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analysis, though simple for the adult, are not simple for the child.
The real beginning is with sentences, not with sounds, with
wholes, not with parts. In the second place, he failed to deaL
adequately with the more advanced stages of learning. Here he
made no attempt to determine the right subjects to be taught,
or the right order in teaching them, but contented himself with
modifying the accepted school subjects by emphasizing the need
for personal acquaintance with the facts under consideration.
This lack of system is connected with the assumption he makes
that definition is the culminating point in mental completeness.
In accordance with this view, his own teaching tended to resolve
itself into the imparting of knowledge on a number of disconnected
topics, ending in isolated definitions. The object lesson, which
was one of his inventions, illustrates this weakness. Now, while
this method is comparatively unobjectionable with young children,
nothing short of knowledge in connected form is required in the
later stages. The more developed mind cannot be satisfied with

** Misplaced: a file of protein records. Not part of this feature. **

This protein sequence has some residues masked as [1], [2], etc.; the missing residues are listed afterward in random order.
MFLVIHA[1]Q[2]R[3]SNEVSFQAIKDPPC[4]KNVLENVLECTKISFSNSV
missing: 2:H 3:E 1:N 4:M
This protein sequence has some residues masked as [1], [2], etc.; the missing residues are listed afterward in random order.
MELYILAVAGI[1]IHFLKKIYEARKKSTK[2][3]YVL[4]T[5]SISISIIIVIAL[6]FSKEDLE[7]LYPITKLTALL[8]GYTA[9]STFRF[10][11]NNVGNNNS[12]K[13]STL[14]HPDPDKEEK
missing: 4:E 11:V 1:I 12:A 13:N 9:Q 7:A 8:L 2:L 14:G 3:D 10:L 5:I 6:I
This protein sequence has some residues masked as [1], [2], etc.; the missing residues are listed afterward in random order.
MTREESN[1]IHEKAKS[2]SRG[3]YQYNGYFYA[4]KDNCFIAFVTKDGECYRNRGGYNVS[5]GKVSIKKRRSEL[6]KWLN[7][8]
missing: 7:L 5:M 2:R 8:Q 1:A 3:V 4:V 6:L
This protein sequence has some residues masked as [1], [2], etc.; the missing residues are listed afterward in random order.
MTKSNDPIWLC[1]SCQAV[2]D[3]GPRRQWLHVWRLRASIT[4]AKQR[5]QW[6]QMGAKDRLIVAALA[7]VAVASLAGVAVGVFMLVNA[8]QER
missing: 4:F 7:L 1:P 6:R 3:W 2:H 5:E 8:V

the definition of individual facts as though they stood by them-
selves, but must connect the facts and their definitions with a
whole system of facts and definitions. Once this is recognized,
new problems arise for the educator. He is forced to ask, as
Pestalozzi never asked, What groups of facts are best for training
the mind of the pupil who has mastered the elements of instruc-
tion ? That question in its turn raises questions of method
beyond the range of Pestalozzi's vision.


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BELL, A.: J. M. D. Meiklejohn, An Old Educational Reformer, Edinburgh,

KANT, E.: The Educational Theory of Immanuel Kant, translated by E. F.
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LA CHALOTAIS, L.: Essay on National Education, translated by H. R. Clark,
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J. Delvaille, La Chalotais, Educateur, Paris, 1910;   A. Ptnloche, La
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LANCASTER, J.: Improvements in Education, London, 1805.
D. Salmon* Joseph Lancaster, London, 1904*